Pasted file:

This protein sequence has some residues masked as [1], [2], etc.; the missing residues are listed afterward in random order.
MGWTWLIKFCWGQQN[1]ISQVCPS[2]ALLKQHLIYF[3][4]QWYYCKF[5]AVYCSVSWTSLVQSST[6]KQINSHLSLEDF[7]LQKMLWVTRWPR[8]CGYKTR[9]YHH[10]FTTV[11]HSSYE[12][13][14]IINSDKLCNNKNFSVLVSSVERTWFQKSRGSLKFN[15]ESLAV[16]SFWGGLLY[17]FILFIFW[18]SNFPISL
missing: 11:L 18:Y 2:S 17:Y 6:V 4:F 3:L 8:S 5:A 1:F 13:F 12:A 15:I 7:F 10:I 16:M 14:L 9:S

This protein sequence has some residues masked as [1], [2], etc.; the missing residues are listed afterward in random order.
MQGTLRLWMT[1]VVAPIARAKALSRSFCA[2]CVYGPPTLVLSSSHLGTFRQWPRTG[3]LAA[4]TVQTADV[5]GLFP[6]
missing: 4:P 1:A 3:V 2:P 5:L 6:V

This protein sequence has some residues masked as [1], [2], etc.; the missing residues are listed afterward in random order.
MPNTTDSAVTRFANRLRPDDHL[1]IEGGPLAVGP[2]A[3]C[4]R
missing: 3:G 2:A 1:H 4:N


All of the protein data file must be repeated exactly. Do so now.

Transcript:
This protein sequence has some residues masked as [1], [2], etc.; the missing residues are listed afterward in random order.
MGWTWLIKFCWGQQN[1]ISQVCPS[2]ALLKQHLIYF[3][4]QWYYCKF[5]AVYCSVSWTSLVQSST[6]KQINSHLSLEDF[7]LQKMLWVTRWPR[8]CGYKTR[9]YHH[10]FTTV[11]HSSYE[12][13][14]IINSDKLCNNKNFSVLVSSVERTWFQKSRGSLKFN[15]ESLAV[16]SFWGGLLY[17]FILFIFW[18]SNFPISL
missing: 11:L 18:Y 2:S 17:Y 6:V 4:F 3:L 8:S 5:A 1:F 13:F 12:A 15:I 7:F 10:I 16:M 14:L 9:S

This protein sequence has some residues masked as [1], [2], etc.; the missing residues are listed afterward in random order.
MQGTLRLWMT[1]VVAPIARAKALSRSFCA[2]CVYGPPTLVLSSSHLGTFRQWPRTG[3]LAA[4]TVQTADV[5]GLFP[6]
missing: 4:P 1:A 3:V 2:P 5:L 6:V

This protein sequence has some residues masked as [1], [2], etc.; the missing residues are listed afterward in random order.
MPNTTDSAVTRFANRLRPDDHL[1]IEGGPLAVGP[2]A[3]C[4]R
missing: 3:G 2:A 1:H 4:N